The complete Fiscal Year 2014 30-year U.S. Navy shipbuilding plan.
The report, approved by the Office of the Secretary of Defense, was issued to Congress May 10, 2013. Read More
An undated artist’s rendering of the Ohio Replacement. Naval Sea Systems Command
The Navy’s top acquisition official told the Senate Armed Services Committee Seapower Subcommittee that talks with the Defense Department “have not progressed” in putting the Ohio-class ballistic-missile replacement program into a special National Capital Ships Account.
Testifying on 8 May, Sean Stackley said the long-range impact of keeping the 12 Ohio-class ballistic-missile submarines in the Navy’s shipbuilding account means “we will not be able to hit the numbers” to build other ships. Read More
Secretary of the Navy Ray Mabus and Adm. Jonathan Greenert estify before the House Appropriations Subcommittee on Defense on Tuesday. US Navy Photo
With the USS Freedom (LCS-1) due to arrive in Singapore this week, the Littoral Combat Ship program’s cost received close scrutiny—as well as some sharp questions about the vessel’s survivability—during a House Appropriations Defense Subcommittee hearing on 7 May.
Despite New Jersey Republican Rep. Rodney Frelinghuysen’s opening statement that the LCS and many others in the shipbuilding plan “to our way of thinking are support ships” rather than “classic combatants” such as large cruisers or submarines, and Virginia Democrat Jim Moran’s comments near the end of the two-and-a-half-hour session that “no other ship requires contractors throughout the deployment,” Navy Secretary Ray Mabus defended the LCS as “one of our best performing programs.” Read More
The following is from the executive summary of the Pentagon’s report to Congress: Military and Security Developments Involving the Democratic People’s Republic of Korea 2012, released Thursday.
The Democratic People’s Republic of Korea (DPRK) remains one of the United States’
most critical security challenges in Northeast Asia. North Korea remains a security threat because of its willingness to undertake provocative and destabilizing behavior, including attacks on the Republic of Korea (ROK), its pursuit of nuclear weapons and long-range ballistic missiles, and its willingness to proliferate weapons in contravention of its international agreements and United Nations Security Council Resolutions. Read More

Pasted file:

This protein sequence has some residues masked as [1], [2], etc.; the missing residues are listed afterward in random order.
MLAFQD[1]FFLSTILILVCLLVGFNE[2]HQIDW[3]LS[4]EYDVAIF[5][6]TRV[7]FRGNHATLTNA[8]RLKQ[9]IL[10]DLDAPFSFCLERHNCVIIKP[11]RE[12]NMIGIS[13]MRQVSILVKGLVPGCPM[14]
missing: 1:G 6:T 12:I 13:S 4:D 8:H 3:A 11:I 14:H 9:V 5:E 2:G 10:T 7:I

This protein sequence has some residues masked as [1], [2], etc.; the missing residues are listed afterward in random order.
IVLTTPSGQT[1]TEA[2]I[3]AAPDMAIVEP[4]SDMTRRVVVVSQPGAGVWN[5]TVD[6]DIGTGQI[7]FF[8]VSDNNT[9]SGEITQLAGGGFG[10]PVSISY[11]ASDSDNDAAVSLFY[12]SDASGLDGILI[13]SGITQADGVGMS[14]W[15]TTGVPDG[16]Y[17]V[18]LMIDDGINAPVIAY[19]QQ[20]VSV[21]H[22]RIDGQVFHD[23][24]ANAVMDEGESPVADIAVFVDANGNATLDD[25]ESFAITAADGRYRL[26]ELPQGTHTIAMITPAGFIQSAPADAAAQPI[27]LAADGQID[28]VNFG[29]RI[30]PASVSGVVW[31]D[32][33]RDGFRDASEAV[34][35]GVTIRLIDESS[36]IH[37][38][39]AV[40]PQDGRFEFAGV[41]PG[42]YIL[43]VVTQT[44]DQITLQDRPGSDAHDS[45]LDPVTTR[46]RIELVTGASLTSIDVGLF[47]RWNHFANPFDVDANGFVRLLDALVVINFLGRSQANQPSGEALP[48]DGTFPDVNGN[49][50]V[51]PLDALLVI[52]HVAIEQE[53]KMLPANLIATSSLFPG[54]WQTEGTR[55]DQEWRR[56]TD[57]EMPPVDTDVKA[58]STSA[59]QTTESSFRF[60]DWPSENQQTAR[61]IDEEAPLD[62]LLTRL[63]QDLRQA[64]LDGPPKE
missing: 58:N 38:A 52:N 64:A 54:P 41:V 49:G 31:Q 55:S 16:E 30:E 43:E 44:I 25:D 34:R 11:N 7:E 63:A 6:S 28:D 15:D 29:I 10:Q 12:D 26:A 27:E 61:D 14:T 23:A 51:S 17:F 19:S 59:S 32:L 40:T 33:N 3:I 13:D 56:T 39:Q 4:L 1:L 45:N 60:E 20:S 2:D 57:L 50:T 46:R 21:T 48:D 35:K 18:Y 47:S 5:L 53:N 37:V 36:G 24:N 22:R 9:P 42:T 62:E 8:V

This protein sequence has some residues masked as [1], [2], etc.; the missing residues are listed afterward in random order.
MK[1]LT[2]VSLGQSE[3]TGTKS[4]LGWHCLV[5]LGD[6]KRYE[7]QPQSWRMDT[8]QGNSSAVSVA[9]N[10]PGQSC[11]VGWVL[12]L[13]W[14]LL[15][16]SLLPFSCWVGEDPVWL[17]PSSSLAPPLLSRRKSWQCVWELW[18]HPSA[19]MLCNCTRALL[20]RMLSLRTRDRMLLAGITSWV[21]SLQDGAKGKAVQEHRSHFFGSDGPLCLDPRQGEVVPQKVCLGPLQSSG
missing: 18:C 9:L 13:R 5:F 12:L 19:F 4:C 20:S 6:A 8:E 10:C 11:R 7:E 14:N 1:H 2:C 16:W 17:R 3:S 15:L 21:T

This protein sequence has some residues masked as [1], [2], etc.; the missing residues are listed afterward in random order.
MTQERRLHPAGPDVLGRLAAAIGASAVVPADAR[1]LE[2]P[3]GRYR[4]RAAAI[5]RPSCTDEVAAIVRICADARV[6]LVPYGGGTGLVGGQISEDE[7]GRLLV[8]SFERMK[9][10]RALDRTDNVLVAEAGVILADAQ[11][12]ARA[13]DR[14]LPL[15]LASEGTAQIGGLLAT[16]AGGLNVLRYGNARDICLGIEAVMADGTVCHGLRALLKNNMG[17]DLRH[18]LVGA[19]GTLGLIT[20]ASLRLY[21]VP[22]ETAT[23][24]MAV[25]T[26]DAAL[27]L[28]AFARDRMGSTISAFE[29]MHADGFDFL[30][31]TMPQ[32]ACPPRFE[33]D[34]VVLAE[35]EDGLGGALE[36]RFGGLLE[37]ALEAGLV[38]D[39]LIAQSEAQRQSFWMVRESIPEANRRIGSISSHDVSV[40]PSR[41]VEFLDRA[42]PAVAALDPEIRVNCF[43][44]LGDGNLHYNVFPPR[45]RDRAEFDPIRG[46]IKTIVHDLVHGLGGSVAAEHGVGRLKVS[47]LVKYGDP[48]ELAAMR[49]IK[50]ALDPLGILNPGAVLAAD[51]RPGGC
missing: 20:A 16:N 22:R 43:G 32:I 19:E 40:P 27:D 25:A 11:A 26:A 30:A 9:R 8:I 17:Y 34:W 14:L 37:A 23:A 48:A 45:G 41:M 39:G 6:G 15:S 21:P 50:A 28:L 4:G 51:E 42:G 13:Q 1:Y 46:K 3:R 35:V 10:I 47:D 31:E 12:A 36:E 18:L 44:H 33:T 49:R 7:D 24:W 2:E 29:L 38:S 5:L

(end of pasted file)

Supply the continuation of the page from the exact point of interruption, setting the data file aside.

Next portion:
Coast Guard Cutter Stratton. US Coast Guard Photo
The U.S. Coast Guard has issued a $487.1 million contract to Huntington Ingalls Industries for the construction of the sixth National Security Cutter, according to a Tuesday release from the U.S. Coast Guard. Read More
Commander Naval Sea Systems Command, Vice Adm. Kevin McCoy in 2008. US Navy Photo
Vice Adm. Kevin McCoy, commander of Naval Sea Systems Command has a rare interview in the latest issue of Proceedings.
While at the helm of NAVSEA for an unprecedented five years McCoy was mostly media shy while he was a driving force to realign years of damage to the way the Navy fixed its surface ships. Read More
USS Porter shortly after its collision in August, 2012. US Navy Photo
The Navy issued a $49.4 million contract to fully fund the repairs to the USS Porter (DDG-78) putting aside one of the last iconic effects of a combined Fiscal Year 2013 Continuing Resolution and mandatory sequestration budget cuts, according to a Tuesday release from Naval Sea Systems Command. Read More
An artist’s conception of an Aegis Ashore battery. Lockheed-Martin Photo
The estimated cost of a for series of ballistic missile defense batteries in Eastern Europe and Hawaii have doubled, according to an April report from the Government Accountability Office. Read More
The following is from the introduction to the Congressional Research Service’s April, 24 2013 report: Navy Shipboard Lasers for Surface, Air, and Missile Defense: Background and Issues for Congress.
Department of Defense (DOD) development work on high-energy military lasers, which has been underway for decades, has reached the point where lasers capable of countering certain surface and air targets at ranges of about a mile could be made ready for installation on Navy surface ships over the next few years. More powerful shipboard lasers, which could become ready for installation in subsequent years, could provide Navy surface ships with an ability to counter a wider range of surface and air targets at ranges of up to about 10 miles. These more powerful lasers might, among other things, provide Navy surface ships with a terminal-defense capability against certain ballistic missiles, including China’s new anti-ship ballistic missile (ASBM). Read More
USS Cape St. George (CG-71) approaches Naval Base San Diego. US Navy Photo
“Money is better spent on buying back the life of younger ships” with 25 to 30 years left, than putting it into seven cruisers the Navy wants to retire in 2015, the deputy chief of naval operations for warfare systems told a key House subcommittee on 26 April.
Vice Adm. William Burke said, “We have to balance our books” and the way the Navy chose to do that a year ago was retiring the cruisers and two landing ship docks (LSDs) early. “I would prefer to put money into destroyers,” he said, adding that “we have enough” cruisers, all nine of which the Navy intends to operate normally until they are decommissioned. Read More